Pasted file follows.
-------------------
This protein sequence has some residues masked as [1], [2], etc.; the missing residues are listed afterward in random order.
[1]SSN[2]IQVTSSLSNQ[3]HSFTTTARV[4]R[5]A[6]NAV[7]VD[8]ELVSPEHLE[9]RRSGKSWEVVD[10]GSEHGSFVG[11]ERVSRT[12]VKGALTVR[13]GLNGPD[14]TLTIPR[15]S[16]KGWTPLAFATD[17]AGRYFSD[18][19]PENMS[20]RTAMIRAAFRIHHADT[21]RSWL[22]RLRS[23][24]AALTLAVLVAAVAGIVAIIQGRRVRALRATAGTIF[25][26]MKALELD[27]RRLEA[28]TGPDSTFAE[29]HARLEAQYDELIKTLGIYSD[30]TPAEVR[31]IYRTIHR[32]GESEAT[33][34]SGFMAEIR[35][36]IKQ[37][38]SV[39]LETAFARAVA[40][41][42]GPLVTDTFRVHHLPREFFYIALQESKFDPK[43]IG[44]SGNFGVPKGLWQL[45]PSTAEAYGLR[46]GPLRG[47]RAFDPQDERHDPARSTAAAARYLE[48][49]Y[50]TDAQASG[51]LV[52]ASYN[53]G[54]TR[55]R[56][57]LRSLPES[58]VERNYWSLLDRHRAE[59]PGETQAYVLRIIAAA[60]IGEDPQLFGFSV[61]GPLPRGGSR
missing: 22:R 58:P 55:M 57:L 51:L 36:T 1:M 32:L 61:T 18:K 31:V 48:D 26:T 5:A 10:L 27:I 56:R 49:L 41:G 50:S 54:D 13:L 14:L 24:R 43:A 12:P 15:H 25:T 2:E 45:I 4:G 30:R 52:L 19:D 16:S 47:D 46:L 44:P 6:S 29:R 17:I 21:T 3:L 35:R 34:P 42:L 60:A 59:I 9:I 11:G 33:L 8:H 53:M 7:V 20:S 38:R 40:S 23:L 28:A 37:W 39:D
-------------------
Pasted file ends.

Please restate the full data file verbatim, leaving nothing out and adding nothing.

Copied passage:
This protein sequence has some residues masked as [1], [2], etc.; the missing residues are listed afterward in random order.
[1]SSN[2]IQVTSSLSNQ[3]HSFTTTARV[4]R[5]A[6]NAV[7]VD[8]ELVSPEHLE[9]RRSGKSWEVVD[10]GSEHGSFVG[11]ERVSRT[12]VKGALTVR[13]GLNGPD[14]TLTIPR[15]S[16]KGWTPLAFATD[17]AGRYFSD[18][19]PENMS[20]RTAMIRAAFRIHHADT[21]RSWL[22]RLRS[23][24]AALTLAVLVAAVAGIVAIIQGRRVRALRATAGTIF[25][26]MKALELD[27]RRLEA[28]TGPDSTFAE[29]HARLEAQYDELIKTLGIYSD[30]TPAEVR[31]IYRTIHR[32]GESEAT[33][34]SGFMAEIR[35][36]IKQ[37][38]SV[39]LETAFARAVA[40][41][42]GPLVTDTFRVHHLPREFFYIALQESKFDPK[43]IG[44]SGNFGVPKGLWQL[45]PSTAEAYGLR[46]GPLRG[47]RAFDPQDERHDPARSTAAAARYLE[48][49]Y[50]TDAQASG[51]LV[52]ASYN[53]G[54]TR[55]R[56][57]LRSLPES[58]VERNYWSLLDRHRAE[59]PGETQAYVLRIIAAA[60]IGEDPQLFGFSV[61]GPLPRGGSR
missing: 22:R 58:P 55:M 57:L 51:L 36:T 1:M 32:L 61:T 18:K 31:V 48:D 26:T 5:A 10:L 27:I 56:R 49:L 41:G 50:S 54:D 13:L 14:L 24:R 43:A 12:P 15:H 25:T 2:E 45:I 4:G 30:R 52:L 19:D 16:S 47:D 46:L 44:P 6:S 29:R 17:I 21:T 3:L 35:R 34:P 42:L 60:A 59:I 9:I 11:G 33:L 8:H 53:M 7:V 20:S 38:R 40:S 23:L 28:A 37:W 39:D